Paul, Judaism and the Gentiles. A Sociological ApproachWritten by F. Watson Reviewed By John Barclay
In the past ten years or so Paul’s theology, especially his relationship to Judaism, has become a highly controversial topic in NT studies. In this book Watson launches into that controversy with one of the most important and adventurous contributions to date, which is sure to spark off further controversies in its wake. He sets out to demonstrate that ‘the view of Paul’s controversy with Judaism and Jewish Christianity which derives from the Reformation is seriously misleading’ (p. ix) and, by analysing the relevant texts in their historical and social contexts, he advances the radical hypothesis that ‘Paul’s sole aim in discussing Judaism and the law is to maintain and defend the separation of his Gentile Christian churches from the Jewish community’ (p. 22, my emphasis). In attacking Reformation theology he launches a devastating critique of Luther and many Lutheran expositors of Paul (especially Bultmann and Käsemann) who have helped to establish the present consensus that Paul, in attacking the works of the law, was attacking man’s legalistic attempt to earn salvation by his own efforts. Although it seems to me questionable to lay the ‘blame’ for this consensus quite so heavily on the Reformation (it is clearly foreshadowed not only in Augustine but even in Ephesians and the Pastorals), Watson is surely right to follow in the steps of F. C. Baur, K. Stendahl and E. P. Sanders in directing our attention to the Gentile issue as the root of Paul’s theology of justification. What makes this book so distinctive is its combination of two factors: (i) a number of bold historical hypotheses about Paul’s ministry to Gentiles which open up new interpretations of his letters, especially Romans; and (ii) a ‘sociological approach’ which analyses Paul’s churches as sects and explains his theological statements as attempts to legitimize practical decisions already taken in the establishment of Gentile churches.
(i) All of Watson’s historical reconstructions are presented with commendable clarity and a chain of plausible reasoning. That he has managed to produce strikingly novel but not wild or idiosyncratic results is a measure of his originality and his rigorous methods of argument. Nonetheless, in many cases he appears to me to go just too far beyond, or even against, the evidence. His most important thesis (in his second chapter) is that there was no law-free mission to Gentiles before Paul (the evidence in Acts 10–11 about the Cornelius incident and the Hellenists’ work in Antioch is discounted as Lukan fiction); that Paul himself in an early stage of his Christian activity preached only to Jews; and that, when he failed to win many Jewish converts, he (together with Barnabas and the Antioch church) began the mission to Gentiles, not imposing the law on them so that they would find it easier to convert. Without going into all the necessary details here I should, perhaps, indicate where I think this reconstruction is weak. Watson’s dismissal of Acts 10–11 is, it seems to me, overly sceptical; at later points in his book he makes significant appeals to the evidence of Acts without explaining why he considers it to be so uneven in its trustworthiness. In order to argue for an exclusively Jewish-Christian period in Paul’s life, Watson has to side-step Paul’s explicit references to call as apostle to the Gentiles (Gal. 1:15–16; Rom. 11:13; etc.; these are subsequent reflections about his call which ‘cannot be safely used as evidence for Paul’s self-understanding at the time of his conversion’, p. 30), while appealing to verses like 1 Cor. 9:20 and Gal. 5:11 as evidence for an early stage of Christian mission to Jews. It does not seem to me that these latter verses require any such hypothesis and, in fact, the logic of Paul’s conversion runs directly contrary to this. Before his conversion Paul persecuted the Christians out of zeal for the law (Gal. 1:13–14; Phil. 3:6) and, as Watson himself states in a different connection, ‘persecution expresses the view that the norms of the minority group are incompatible with membership of the wider community’ (p. 62). Thus when Paul came to join that ‘minority group’ he must have already realized that its norm (faith in Christ) was incompatible in important respects with law-observing Judaism. This does not, of course, prove that he began his law-free mission to Gentiles at once, but it does indicate that he saw the contrast between the law and faith in Christ from the very beginning (and not just later as a way of justifying his creation of Gentile churches); and it does cast doubt on Watson’s contention that Paul’s Christian ministry began as part of a ‘reform movement’ within Judaism.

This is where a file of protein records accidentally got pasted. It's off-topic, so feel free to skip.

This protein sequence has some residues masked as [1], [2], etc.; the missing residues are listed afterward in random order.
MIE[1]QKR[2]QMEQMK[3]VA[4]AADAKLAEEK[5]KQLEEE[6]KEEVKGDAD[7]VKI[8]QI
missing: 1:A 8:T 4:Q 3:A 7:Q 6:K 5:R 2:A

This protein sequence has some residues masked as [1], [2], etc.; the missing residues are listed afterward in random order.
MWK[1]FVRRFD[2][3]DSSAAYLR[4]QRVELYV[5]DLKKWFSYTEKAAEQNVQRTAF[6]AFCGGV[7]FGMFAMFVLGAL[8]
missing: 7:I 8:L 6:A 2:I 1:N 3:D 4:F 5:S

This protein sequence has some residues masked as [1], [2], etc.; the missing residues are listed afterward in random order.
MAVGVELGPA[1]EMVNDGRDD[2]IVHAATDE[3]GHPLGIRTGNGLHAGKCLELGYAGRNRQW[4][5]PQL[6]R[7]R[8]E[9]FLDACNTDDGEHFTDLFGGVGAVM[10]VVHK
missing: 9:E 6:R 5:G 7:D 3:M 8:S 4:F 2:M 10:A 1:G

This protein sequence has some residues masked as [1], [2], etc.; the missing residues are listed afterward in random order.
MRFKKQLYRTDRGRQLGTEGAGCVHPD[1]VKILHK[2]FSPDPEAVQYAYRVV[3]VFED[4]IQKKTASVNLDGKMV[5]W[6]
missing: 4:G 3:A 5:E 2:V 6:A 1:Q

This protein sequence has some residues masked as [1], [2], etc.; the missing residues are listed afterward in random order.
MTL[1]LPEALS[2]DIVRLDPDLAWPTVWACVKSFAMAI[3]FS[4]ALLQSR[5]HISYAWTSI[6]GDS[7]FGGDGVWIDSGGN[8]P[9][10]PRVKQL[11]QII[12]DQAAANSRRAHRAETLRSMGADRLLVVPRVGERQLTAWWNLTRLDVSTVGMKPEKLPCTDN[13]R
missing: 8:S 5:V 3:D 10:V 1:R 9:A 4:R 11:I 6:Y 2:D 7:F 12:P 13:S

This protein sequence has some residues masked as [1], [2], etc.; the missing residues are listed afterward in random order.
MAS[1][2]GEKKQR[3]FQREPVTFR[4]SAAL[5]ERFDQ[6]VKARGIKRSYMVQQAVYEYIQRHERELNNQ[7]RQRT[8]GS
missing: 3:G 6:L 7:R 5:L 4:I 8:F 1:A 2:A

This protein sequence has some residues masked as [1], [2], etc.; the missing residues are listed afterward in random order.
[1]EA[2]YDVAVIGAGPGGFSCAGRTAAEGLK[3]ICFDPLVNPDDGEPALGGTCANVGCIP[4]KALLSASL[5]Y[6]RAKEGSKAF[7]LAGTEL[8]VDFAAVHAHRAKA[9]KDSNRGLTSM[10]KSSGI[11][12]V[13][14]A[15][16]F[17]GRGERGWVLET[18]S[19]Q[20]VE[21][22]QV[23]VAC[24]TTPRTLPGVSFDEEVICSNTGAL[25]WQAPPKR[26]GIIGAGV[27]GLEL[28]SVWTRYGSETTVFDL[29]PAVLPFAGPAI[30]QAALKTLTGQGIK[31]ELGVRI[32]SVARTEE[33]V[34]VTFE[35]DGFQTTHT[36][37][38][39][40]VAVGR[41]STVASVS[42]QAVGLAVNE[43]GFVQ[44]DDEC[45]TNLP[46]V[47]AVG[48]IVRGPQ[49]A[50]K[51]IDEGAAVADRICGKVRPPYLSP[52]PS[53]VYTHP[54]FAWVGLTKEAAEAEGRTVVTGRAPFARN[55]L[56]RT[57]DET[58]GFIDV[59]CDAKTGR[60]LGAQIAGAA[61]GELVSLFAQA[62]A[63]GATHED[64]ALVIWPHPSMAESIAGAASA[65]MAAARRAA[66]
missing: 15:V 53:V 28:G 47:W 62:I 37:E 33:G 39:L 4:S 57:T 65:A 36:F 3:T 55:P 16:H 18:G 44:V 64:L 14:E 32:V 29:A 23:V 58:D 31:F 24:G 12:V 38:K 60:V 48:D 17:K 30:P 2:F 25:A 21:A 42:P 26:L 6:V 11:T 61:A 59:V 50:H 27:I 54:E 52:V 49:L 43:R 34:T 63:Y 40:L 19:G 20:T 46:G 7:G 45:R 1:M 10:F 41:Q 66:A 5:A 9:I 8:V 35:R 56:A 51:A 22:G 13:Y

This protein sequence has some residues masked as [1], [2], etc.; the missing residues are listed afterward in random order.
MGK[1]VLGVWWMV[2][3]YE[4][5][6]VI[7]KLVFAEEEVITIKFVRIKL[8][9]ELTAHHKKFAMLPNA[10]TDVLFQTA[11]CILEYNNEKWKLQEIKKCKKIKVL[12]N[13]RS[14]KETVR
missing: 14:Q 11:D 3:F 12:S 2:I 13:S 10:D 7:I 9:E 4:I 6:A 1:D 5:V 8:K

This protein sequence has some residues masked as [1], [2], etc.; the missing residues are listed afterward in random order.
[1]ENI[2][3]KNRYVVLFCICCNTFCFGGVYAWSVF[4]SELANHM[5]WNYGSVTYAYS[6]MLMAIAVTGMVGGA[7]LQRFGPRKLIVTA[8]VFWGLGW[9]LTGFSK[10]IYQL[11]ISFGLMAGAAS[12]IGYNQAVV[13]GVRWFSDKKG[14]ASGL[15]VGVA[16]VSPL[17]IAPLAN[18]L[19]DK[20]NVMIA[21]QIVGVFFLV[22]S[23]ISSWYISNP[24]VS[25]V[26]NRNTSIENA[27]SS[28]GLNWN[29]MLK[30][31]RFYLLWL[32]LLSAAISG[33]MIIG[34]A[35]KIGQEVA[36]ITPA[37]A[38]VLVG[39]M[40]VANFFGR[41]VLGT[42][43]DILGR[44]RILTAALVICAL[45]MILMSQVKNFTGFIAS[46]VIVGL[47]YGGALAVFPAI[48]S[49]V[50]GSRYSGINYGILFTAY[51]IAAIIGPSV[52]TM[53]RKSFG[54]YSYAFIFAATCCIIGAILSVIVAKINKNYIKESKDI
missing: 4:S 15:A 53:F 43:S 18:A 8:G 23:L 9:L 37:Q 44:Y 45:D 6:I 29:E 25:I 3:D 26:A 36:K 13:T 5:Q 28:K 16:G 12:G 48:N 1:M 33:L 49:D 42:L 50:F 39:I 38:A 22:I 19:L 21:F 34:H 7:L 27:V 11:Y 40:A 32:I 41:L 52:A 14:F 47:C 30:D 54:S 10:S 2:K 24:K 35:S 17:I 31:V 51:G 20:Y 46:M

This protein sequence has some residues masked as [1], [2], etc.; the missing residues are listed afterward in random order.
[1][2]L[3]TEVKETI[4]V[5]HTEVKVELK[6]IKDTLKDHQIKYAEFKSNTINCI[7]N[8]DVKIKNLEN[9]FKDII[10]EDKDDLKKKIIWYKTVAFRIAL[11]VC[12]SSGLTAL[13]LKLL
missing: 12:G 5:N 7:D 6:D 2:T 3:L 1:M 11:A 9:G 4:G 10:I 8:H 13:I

After some incisive and illuminating discussions of Galatians and Philippians (reviving the Baur hypothesis that Paul’s real or anticipated opponents there were actually emissaries of the Jerusalem church), Watson’s other major historical reconstruction is the historical context of Romans (his ch. 5). Through an analysis of Rom. 14–16 he concludes that there were two Roman Christian congregations ‘separated by mutual hostility and suspicion over the question of the law’ (p. 97). One was Jewish-Christian (‘the weak’) and was the original Roman congregation now out of favour with the rest of the Roman-Jewish community after the riots in ad 49 mentioned by Suetonius; the other was Gentile-Christian (‘the strong’), all converts or associates of Paul and persuaded by him that the law was not an essential part of Christian living. The purpose of Romans is to encourage these two groups to ‘set aside their differences and worship together’ (p. 101; Rom. 15:6–7 is especially important for this argument). ‘Paul is writing chiefly to persuade the Jewish group to recognize the legitimacy of the Gentile group, and thus of his own Gentile mission; this would mean in effect a final break with the Jewish community’ (p. 102). In subsequent chapters Watson makes a detailed analysis of the contents of Rom. 1–11, arguing at each point that Paul is not advancing pure theory but primarily addressing the objections and preconceptions of the Jewish Christians in Rome, providing ‘the theoretical legitimation for the social reorientation called for in Rom. 14:1–15:13’ (p. 107).